The Italian Olympic chief has reacted angrily to the Rome mayor's decision to reject the city's bid to host the 2024 Games, and has vowed to fight on.
Calling the decision "demagogic and populist", Giovanni Malago insisted the project was financially viable.
Mayor Virginia Raggi, elected in June, said holding the Games in Rome would be "irresponsible", and would leave the Italian capital indebted.
Boston and Hamburg have already dropped out of the running for the 2024 Games.
"Hearing 'no' hurts," the head of the Italian Olympic Committee said. "I'm very sorry. It was possible to do this, and do it well. We will continue [with the bid] until I hear a formal no." Asked if the bid could now go on, he said "let's see".
The committee chief was due to meet Prime Minister Matteo Renzi on Thursday to see if the bid could be salvaged ahead of a final vote by Rome's council next week. However, Italian media said the prime minister was unlikely to intervene.
"Is there an alternative project for the city that will create new jobs?" Mr Malago asked.
"For the first time not even one of the environmental organisations opposed the project. Even the trade unions backed it."
Why Raggi said no: Analysis by James Reynolds, BBC News, Rome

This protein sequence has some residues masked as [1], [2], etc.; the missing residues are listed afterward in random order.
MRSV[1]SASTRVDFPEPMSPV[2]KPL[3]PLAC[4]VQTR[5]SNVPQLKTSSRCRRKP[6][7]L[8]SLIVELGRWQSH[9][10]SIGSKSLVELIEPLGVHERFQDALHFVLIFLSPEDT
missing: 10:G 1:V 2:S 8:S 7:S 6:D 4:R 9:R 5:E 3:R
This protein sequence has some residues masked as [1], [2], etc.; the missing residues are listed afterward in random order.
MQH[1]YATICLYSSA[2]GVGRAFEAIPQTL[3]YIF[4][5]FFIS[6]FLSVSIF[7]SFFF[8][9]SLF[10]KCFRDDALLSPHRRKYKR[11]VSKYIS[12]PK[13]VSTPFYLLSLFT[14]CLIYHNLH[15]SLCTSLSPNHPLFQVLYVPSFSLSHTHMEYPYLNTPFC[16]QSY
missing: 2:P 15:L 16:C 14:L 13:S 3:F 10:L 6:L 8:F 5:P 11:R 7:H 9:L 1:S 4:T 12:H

In ancient times here, Roman emperors offered the thrill of bread and circuses to appease and divert a restless population.
That tactic, it seems, no longer works. These days, Rome is a city which can barely pick up its own rubbish.
Among many Romans, the idea of hosting an Olympic Games hasn't provoked much enthusiasm. The new mayor knows that. She comes from the populist Five Star Movement, which has strongly opposed a bid for the Games.
Ms Raggi has had a difficult first few weeks in power. Her tenure has been overshadowed by accusations of mismanagement and cover-ups. Rejecting the Olympics may be her way of winning back popularity and asserting her own authority over the city.
Ms Raggi, from the anti-establishment Five Star Movement, suggested that Rome would have been left with redundant sports facilities.
"No to cathedrals in the desert," she said, adding that Rome was still paying out for the Games it hosted in 1960.
Paris, Los Angeles and Budapest are still vying to host the Games.
The International Olympic Committee will elect the host at a vote in Lima, Peru, in September 2017, with Paris considered the favourite.
How much does it cost to host the Olympics?
Rome bid officials set a budget of €5.3bn (£4.5bn; $6bn) to host the Games, with a plan to use existing venues for 70% of the sites.
That was a template used by Los Angeles in 1984, when existing stadiums and other facilities were used and the Games made a profit. LA's projected 2024 budget is $4.5bn (£3.5bn), with a hoped-for profit of $150m (£115m).
But most cities have made a loss. The 2004 Athens Games cost almost €9bn and increased Greece's public debt.
The 2016 Rio Games cost an estimated $12bn (£9.2bn).
London 2012 went three times over budget and cost £8.77bn ($11.4bn), although the event boosted trade and investment by an estimated £9.9bn.